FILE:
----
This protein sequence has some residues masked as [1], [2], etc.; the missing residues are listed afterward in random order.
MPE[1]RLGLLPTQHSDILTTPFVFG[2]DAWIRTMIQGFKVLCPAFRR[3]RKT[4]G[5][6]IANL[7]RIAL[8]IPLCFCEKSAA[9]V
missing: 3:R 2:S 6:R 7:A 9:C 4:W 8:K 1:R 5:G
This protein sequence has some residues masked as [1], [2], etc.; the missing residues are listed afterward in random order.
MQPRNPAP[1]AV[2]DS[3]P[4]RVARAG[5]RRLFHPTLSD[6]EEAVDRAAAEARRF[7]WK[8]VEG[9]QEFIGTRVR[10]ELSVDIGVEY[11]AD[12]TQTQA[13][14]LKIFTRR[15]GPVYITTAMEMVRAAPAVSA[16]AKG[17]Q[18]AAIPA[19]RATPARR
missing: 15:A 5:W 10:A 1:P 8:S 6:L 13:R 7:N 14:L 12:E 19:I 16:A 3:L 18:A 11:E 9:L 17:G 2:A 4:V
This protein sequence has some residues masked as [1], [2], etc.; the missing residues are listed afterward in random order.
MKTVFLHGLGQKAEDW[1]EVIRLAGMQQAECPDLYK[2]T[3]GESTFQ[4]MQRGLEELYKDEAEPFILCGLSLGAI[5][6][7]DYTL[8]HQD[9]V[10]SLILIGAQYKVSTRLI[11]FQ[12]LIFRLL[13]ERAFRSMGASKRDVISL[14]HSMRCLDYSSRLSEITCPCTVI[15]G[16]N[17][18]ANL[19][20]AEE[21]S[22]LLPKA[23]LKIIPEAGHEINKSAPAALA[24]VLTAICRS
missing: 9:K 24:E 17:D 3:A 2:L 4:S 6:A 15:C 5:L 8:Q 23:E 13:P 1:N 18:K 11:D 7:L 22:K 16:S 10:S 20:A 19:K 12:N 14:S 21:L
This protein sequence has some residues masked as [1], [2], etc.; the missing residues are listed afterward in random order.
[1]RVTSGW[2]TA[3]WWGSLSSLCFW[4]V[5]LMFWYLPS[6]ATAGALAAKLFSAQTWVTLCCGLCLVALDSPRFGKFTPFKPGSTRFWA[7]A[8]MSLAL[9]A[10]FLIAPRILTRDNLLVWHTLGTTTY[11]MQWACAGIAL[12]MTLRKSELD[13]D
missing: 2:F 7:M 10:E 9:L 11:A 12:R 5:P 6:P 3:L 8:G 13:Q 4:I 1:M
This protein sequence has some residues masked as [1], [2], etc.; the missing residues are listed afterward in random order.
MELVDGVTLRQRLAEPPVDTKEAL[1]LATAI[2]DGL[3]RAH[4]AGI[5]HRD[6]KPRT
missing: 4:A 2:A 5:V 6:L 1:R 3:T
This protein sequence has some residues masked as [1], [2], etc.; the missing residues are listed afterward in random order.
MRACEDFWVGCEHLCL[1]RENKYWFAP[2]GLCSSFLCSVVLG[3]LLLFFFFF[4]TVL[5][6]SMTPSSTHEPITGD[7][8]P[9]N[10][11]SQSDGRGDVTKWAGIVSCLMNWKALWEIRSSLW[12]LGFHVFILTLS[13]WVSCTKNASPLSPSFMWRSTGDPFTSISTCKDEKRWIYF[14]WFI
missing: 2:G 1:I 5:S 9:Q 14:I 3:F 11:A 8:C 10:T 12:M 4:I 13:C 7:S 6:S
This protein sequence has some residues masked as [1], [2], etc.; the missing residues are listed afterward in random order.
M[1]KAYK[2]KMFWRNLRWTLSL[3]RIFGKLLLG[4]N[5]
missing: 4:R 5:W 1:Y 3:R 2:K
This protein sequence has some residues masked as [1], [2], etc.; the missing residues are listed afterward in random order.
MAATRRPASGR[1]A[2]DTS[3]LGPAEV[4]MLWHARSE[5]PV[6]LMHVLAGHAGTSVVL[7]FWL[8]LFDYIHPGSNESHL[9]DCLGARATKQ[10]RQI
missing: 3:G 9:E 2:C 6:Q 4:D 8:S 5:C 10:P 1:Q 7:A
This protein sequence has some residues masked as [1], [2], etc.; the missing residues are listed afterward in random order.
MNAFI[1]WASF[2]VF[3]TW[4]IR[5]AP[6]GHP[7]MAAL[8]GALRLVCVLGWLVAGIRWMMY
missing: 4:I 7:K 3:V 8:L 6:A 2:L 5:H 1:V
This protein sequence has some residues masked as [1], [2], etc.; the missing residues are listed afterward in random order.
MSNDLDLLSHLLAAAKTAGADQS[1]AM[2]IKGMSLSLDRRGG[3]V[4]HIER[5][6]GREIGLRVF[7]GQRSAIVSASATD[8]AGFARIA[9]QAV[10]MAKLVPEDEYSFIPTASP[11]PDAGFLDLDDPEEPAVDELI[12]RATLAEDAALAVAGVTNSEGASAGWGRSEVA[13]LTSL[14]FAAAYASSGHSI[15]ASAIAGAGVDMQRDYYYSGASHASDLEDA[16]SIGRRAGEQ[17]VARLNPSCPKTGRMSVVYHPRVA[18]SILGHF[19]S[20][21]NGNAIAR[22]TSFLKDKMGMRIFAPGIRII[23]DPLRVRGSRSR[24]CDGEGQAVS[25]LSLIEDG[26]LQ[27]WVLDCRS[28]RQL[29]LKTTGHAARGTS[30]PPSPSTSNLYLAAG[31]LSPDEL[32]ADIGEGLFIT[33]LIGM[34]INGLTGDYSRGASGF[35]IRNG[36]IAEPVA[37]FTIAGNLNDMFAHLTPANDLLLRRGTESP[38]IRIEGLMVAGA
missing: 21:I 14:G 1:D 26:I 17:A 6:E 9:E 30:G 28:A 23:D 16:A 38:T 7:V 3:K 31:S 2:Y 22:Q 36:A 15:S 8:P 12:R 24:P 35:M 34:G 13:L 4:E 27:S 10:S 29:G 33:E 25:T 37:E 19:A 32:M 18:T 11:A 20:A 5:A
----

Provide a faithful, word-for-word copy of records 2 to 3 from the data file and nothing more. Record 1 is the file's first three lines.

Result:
This protein sequence has some residues masked as [1], [2], etc.; the missing residues are listed afterward in random order.
MQPRNPAP[1]AV[2]DS[3]P[4]RVARAG[5]RRLFHPTLSD[6]EEAVDRAAAEARRF[7]WK[8]VEG[9]QEFIGTRVR[10]ELSVDIGVEY[11]AD[12]TQTQA[13][14]LKIFTRR[15]GPVYITTAMEMVRAAPAVSA[16]AKG[17]Q[18]AAIPA[19]RATPARR
missing: 15:A 5:W 10:A 1:P 8:S 6:L 13:R 7:N 14:L 12:E 19:I 16:A 3:L 18:A 11:E 9:L 17:G 2:A 4:V
This protein sequence has some residues masked as [1], [2], etc.; the missing residues are listed afterward in random order.
MKTVFLHGLGQKAEDW[1]EVIRLAGMQQAECPDLYK[2]T[3]GESTFQ[4]MQRGLEELYKDEAEPFILCGLSLGAI[5][6][7]DYTL[8]HQD[9]V[10]SLILIGAQYKVSTRLI[11]FQ[12]LIFRLL[13]ERAFRSMGASKRDVISL[14]HSMRCLDYSSRLSEITCPCTVI[15]G[16]N[17][18]ANL[19][20]AEE[21]S[22]LLPKA[23]LKIIPEAGHEINKSAPAALA[24]VLTAICRS
missing: 9:K 24:E 17:D 3:A 2:L 4:S 6:A 15:C 5:L 8:Q 23:E 13:P 1:N 18:K 11:D 7:L 22:K 16:S 10:S 20:A 19:K 12:N 14:S 21:L